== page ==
Duration of output pulse limiter circuit C is not 1 tick (as of 1.6.4)
I disagree about the duration of the output pulse on Circuit C (i didn't check the others circuit). IMO it's more than 1 tick. The following circuit which delays the line being "broken" by 1 tick still have an output pulse. (note: i added a second repeater so that the piston does not retract too soon)
Am I completey wrong about the duration ? Are duration in fact equal to 0.5, 1.5, 2.5 ticks in these kind of circuits ticks due to game tick being 2 times faster ? --220.127.116.11 13:52, 21 September 2013 (UTC)
- You're right. Pulse Limiter C, as shown in the article, has an output pulse length of 1.5 redstone ticks (3 game ticks, though we rarely use game ticks as units when discussing redstone circuits) -- the time it takes the piston to move the block into place to cut the pulse short. The variant you've posted above (right) has an output pulse length of 0.5 ticks.
- Some of these sections do need to be rewritten to reflect changes since v1.5 (I'm waiting for the wiki to stabilize on the new servers before doing major rewrites). Until then, if you need a pulse limiter, take a look at the rising edge detector section -- it's up-to-date, I believe. Specifically, the dust-cut rising edge detector would be the closest match (and has a more compact design), but there are lots of other options too.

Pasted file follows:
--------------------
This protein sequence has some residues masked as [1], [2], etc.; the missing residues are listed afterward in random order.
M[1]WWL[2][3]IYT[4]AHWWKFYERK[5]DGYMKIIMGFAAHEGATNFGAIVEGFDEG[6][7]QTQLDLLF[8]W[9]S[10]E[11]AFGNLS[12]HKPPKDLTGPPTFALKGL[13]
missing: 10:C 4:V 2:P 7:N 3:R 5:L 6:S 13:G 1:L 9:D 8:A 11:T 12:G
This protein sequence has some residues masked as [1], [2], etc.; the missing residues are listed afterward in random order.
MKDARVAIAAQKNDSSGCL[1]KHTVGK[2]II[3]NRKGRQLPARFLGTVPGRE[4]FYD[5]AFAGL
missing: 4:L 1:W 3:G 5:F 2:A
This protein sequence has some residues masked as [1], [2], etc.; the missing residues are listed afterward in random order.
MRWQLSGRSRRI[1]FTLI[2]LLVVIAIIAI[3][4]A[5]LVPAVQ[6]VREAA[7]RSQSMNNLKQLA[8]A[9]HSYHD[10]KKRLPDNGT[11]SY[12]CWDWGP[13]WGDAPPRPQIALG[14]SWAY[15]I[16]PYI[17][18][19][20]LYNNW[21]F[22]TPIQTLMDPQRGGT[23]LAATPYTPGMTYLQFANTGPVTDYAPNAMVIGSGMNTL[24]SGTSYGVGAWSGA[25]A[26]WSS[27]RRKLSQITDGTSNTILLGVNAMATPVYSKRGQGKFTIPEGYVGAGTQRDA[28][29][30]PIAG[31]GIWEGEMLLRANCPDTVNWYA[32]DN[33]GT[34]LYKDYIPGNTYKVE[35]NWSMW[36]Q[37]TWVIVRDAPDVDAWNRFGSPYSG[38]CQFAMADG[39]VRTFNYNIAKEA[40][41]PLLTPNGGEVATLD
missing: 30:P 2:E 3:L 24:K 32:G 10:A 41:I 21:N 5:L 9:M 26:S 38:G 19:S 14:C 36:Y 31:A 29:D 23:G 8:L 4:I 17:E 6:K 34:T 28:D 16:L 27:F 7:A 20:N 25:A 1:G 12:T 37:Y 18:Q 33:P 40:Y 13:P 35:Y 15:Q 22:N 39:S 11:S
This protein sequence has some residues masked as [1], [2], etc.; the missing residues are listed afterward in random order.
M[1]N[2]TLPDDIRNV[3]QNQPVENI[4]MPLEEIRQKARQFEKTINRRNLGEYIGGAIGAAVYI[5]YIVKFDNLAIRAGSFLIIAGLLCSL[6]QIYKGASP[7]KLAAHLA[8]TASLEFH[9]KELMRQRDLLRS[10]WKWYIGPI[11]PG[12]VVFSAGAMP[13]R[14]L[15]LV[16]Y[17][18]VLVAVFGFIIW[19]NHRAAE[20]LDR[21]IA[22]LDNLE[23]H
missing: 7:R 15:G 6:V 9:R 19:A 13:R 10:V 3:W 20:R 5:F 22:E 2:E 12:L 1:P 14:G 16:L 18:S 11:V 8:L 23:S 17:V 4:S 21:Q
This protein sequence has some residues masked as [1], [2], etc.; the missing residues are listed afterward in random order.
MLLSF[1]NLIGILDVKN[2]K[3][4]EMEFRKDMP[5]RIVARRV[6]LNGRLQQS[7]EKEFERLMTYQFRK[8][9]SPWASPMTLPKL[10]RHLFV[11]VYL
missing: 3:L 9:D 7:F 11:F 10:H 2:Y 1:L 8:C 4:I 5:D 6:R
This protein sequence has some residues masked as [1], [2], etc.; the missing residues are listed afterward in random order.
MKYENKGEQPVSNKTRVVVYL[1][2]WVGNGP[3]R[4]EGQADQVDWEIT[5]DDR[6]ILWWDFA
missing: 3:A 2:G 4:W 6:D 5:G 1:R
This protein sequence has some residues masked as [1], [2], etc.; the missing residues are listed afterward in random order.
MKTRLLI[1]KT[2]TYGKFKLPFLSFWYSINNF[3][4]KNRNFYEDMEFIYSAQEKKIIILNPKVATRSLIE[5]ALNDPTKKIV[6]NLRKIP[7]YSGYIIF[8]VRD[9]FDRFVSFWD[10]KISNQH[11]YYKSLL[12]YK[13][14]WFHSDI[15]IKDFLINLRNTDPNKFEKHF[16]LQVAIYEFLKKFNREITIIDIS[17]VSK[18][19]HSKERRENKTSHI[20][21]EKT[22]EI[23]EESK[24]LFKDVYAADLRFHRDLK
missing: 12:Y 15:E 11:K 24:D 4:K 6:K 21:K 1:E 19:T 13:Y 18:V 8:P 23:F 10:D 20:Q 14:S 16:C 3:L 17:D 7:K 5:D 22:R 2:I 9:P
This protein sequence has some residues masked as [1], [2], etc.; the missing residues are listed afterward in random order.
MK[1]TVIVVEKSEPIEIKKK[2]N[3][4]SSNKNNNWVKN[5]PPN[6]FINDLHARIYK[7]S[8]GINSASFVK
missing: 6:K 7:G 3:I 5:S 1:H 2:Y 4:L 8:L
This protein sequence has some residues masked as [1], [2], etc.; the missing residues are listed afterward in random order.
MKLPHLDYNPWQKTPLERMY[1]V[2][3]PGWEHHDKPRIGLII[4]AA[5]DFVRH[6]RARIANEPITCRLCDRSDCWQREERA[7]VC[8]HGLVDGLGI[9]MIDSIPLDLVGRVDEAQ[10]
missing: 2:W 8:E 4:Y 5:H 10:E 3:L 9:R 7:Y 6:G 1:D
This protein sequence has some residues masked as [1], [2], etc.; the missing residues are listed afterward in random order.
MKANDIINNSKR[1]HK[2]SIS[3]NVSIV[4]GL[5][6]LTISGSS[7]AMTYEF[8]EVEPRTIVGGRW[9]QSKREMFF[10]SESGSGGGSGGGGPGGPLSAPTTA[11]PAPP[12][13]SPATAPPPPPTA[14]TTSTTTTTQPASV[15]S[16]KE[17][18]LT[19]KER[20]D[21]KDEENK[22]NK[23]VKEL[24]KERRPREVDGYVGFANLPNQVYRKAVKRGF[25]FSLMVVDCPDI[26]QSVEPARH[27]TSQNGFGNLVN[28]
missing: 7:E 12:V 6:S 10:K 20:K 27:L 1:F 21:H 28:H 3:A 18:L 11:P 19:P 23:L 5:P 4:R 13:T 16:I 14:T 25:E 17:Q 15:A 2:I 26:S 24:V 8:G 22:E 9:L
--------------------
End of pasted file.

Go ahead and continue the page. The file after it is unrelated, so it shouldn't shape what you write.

- —Munin295 · · 16:11, 21 September 2013 (UTC)
- Thanks for the confirmation and the links, I didn't know we could use camparator to achieve this. Ass you said, much compact than my variant.
- --18.104.22.168 19:43, 21 September 2013 (UTC)
I made a piston door and I was having problems with people spamming the lever and breaking the door. As a result, I embarked on a ~6hr quest to find a way to force the door to stay receiving power (open/opening) or not receiving power (closed/closing). There seem to be plenty of ways to ensure that it stays in one state for an extended period of time, but none to ensure both do, so after many trials and just as many errors, I finally came up with this design: This will lock the state of the door open or closed for 3.2 seconds (+/-2, not too sure about delay as a result of the center repeaters or the pistons, but it's at least 3 seconds which is what counts for me) and can be adjusted to longer or shorter by changing the length of the chain of repeaters leading to the pistons.
I'm not sure if this belongs in this page or elsewhere, but seeing as it's a sort of advanced pulse extender, I thought I ought to share it here.